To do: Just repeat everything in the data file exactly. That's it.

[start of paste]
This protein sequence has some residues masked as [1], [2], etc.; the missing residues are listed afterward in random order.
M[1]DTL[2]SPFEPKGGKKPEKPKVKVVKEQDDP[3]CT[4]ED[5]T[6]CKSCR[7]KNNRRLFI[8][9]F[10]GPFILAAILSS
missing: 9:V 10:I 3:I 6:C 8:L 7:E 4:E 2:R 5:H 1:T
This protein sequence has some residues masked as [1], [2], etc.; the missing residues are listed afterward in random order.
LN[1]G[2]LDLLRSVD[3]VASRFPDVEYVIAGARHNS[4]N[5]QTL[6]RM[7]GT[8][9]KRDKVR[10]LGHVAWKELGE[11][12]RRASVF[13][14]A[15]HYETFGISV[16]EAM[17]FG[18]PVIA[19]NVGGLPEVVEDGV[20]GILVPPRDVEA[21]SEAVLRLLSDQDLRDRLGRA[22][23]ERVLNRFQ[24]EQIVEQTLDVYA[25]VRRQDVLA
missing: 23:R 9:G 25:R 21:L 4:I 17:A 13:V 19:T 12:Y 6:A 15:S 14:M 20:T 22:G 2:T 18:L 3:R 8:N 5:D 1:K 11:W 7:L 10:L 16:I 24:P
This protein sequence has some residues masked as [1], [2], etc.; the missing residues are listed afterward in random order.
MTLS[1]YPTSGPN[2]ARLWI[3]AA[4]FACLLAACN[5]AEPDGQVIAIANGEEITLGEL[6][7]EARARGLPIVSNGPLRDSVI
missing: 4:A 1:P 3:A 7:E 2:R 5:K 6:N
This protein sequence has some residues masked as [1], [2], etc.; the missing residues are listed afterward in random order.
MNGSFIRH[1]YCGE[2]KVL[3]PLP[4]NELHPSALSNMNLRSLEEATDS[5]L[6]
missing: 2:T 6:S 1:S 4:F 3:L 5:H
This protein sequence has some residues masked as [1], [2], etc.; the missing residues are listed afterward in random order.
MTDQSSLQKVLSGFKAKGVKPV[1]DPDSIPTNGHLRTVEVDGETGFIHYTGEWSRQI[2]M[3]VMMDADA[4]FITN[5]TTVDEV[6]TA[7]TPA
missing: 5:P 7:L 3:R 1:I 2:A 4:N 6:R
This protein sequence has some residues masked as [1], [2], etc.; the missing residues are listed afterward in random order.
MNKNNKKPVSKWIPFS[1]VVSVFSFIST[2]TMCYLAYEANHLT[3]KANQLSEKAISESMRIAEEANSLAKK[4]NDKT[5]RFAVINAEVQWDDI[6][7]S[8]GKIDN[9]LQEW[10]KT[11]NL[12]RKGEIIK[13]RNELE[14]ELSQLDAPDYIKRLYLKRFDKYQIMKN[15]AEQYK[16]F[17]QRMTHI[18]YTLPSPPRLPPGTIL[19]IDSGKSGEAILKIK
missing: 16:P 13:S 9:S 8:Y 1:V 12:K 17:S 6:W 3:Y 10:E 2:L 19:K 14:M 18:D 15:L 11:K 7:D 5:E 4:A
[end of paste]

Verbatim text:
This protein sequence has some residues masked as [1], [2], etc.; the missing residues are listed afterward in random order.
M[1]DTL[2]SPFEPKGGKKPEKPKVKVVKEQDDP[3]CT[4]ED[5]T[6]CKSCR[7]KNNRRLFI[8][9]F[10]GPFILAAILSS
missing: 9:V 10:I 3:I 6:C 8:L 7:E 4:E 2:R 5:H 1:T
This protein sequence has some residues masked as [1], [2], etc.; the missing residues are listed afterward in random order.
LN[1]G[2]LDLLRSVD[3]VASRFPDVEYVIAGARHNS[4]N[5]QTL[6]RM[7]GT[8][9]KRDKVR[10]LGHVAWKELGE[11][12]RRASVF[13][14]A[15]HYETFGISV[16]EAM[17]FG[18]PVIA[19]NVGGLPEVVEDGV[20]GILVPPRDVEA[21]SEAVLRLLSDQDLRDRLGRA[22][23]ERVLNRFQ[24]EQIVEQTLDVYA[25]VRRQDVLA
missing: 23:R 9:G 25:R 21:L 4:I 17:A 13:V 19:T 12:Y 6:A 15:S 14:M 20:T 22:G 2:T 18:L 3:R 8:N 5:D 1:K 11:W 7:L 10:L 16:I 24:P
This protein sequence has some residues masked as [1], [2], etc.; the missing residues are listed afterward in random order.
MTLS[1]YPTSGPN[2]ARLWI[3]AA[4]FACLLAACN[5]AEPDGQVIAIANGEEITLGEL[6][7]EARARGLPIVSNGPLRDSVI
missing: 4:A 1:P 3:A 7:E 2:R 5:K 6:N
This protein sequence has some residues masked as [1], [2], etc.; the missing residues are listed afterward in random order.
MNGSFIRH[1]YCGE[2]KVL[3]PLP[4]NELHPSALSNMNLRSLEEATDS[5]L[6]
missing: 2:T 6:S 1:S 4:F 3:L 5:H
This protein sequence has some residues masked as [1], [2], etc.; the missing residues are listed afterward in random order.
MTDQSSLQKVLSGFKAKGVKPV[1]DPDSIPTNGHLRTVEVDGETGFIHYTGEWSRQI[2]M[3]VMMDADA[4]FITN[5]TTVDEV[6]TA[7]TPA
missing: 5:P 7:L 3:R 1:I 2:A 4:N 6:R
This protein sequence has some residues masked as [1], [2], etc.; the missing residues are listed afterward in random order.
MNKNNKKPVSKWIPFS[1]VVSVFSFIST[2]TMCYLAYEANHLT[3]KANQLSEKAISESMRIAEEANSLAKK[4]NDKT[5]RFAVINAEVQWDDI[6][7]S[8]GKIDN[9]LQEW[10]KT[11]NL[12]RKGEIIK[13]RNELE[14]ELSQLDAPDYIKRLYLKRFDKYQIMKN[15]AEQYK[16]F[17]QRMTHI[18]YTLPSPPRLPPGTIL[19]IDSGKSGEAILKIK
missing: 16:P 13:S 9:S 8:Y 1:V 12:K 17:S 6:W 3:Y 10:E 2:L 19:K 14:M 18:D 15:L 11:K 7:D 5:E 4:A